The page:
Radiation, Durvalumab, and Chemo Improve Survival in ES-SCLC


Adding low-dose radiotherapy to standard-of-care durvalumab and chemotherapy led to survival benefits among patients with extensive-stage small cell lung cancer.

Image of small cell lung cancer

Concurrent low-dose radiotherapy (LDRT) plus durvalumab (Imfinzi) and etoposide/platinum chemotherapy led to a longer median progression-free survival (PFS) in patients with first-line extensive-stage small cell lung cancer (ES-SCLC), according to findings from the phase 2 LEAD study (NCT05092412) presented at the 2024 European Lung Cancer Congress.1

The phase 3 CASPIAN study (NCT03043872) identified durvalumab plus etoposide/platinum chemotherapy as a standard of care in ES-SCLC; however, many patients do not receive a durable clinical benefit from this combination. Investigators of the phase 2 LEAD study sought to evaluate LDRT as a means of local control and its synergistic efficacy with immune checkpoint inhibitors.

At a median follow-up for PFS of 17.3 months, the median PFS was 8.3 months (95% CI, 4.6-15.2), and the median overall survival (OS) was not reached (95% CI, 10.8-not evaluable). The 6-month and 12-month PFS rates were 57% and 40%, respectively. The overall response rate (ORR) was 87% among the 30 eligible patients who were enrolled in the study, and patients with liver and brain metastases had an ORR of 50% and 100%, respectively. The median duration of response was 7.0 months (range, 3.3-13.7).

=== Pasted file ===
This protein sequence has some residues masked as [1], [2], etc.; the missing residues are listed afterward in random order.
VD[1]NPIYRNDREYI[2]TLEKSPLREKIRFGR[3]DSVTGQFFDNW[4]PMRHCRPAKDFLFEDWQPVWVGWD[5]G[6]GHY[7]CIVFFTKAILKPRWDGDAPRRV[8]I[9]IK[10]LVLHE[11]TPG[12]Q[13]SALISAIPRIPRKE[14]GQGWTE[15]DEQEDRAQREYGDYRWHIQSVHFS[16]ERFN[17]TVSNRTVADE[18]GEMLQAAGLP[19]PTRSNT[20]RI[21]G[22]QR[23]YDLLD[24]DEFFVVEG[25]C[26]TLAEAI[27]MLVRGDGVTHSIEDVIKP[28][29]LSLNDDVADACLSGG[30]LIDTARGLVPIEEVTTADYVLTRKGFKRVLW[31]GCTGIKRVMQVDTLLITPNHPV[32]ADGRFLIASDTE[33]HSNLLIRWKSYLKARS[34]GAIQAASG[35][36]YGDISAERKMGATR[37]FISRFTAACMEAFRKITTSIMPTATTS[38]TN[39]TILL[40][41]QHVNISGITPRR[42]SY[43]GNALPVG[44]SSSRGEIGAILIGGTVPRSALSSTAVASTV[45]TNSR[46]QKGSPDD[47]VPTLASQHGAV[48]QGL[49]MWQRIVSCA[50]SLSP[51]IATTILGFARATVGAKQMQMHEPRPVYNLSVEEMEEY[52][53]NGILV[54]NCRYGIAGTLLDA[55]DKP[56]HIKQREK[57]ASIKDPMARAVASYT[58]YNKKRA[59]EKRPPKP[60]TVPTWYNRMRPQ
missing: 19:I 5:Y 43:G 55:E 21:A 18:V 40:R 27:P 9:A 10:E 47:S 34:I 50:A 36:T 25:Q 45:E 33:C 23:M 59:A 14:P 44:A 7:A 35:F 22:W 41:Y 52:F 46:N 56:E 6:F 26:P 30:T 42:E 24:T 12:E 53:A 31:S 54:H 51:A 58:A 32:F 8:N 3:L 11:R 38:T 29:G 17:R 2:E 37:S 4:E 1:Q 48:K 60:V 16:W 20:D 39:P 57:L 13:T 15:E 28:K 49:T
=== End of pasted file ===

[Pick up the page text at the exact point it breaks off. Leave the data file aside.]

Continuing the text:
These findings warrant further evaluation of this regimen, according to Yan Zhang, MD, PhD, Sichuan University in Chengdu, China, who presented the data.

Regarding safety, grade 3 or higher treatment-emergent adverse events (AEs) were observed in 80% (n = 24) of patients, and hematologic toxicity was the most common. Grade 3 or higher immune-related AEs were observed in 13.3% (n = 4) of patients. Serious AEs related to radiation were reported in 5 patients (16.7%). Three treatment-emergent AEs were fatal but considered unrelated to treatment, and 13.3% of patients discontinued treatment due to AEs.

The study’s primary end point was PFS, and secondary end points included OS, PFS at 6 months, PFS at 12 months, and safety.

Patients with treatment-naive ES-SCLC were included in the study, and patients with asymptomatic or treated and stable brain metastases were eligible for enrollment. Patients needed to have a life expectancy of at least 12 weeks and an ECOG performance status of 0 to 1.

The median patient age was 58 years (range, 40-77), 96.7% of patients were men, and 83.3% were current smokers. Three patients (10%) had brain or central nervous system metastases.

Treatment consisted of LDRT 15 Gy/5f daily plus durvalumab 1500 mg every 3 weeks and 4 cycles of etoposide plus cisplatin or carboplatin. Patients then continued to receive 1500 mg of durvalumab every 4 weeks plus LDRT until progressive disease or unacceptable toxicity were observed.

1. Zhang Y. Phase II study of low-dose radiation (LDRT) plus durvalumab (D) and etoposide/platinum (EP) as first-line treatment in ES-SCLC (LEAD): efficacy and safety results. Presented at: 2024 European Lung Cancer Congress. March 20-23, 2024. Prague, Czech Republic. Abstract 194MO.
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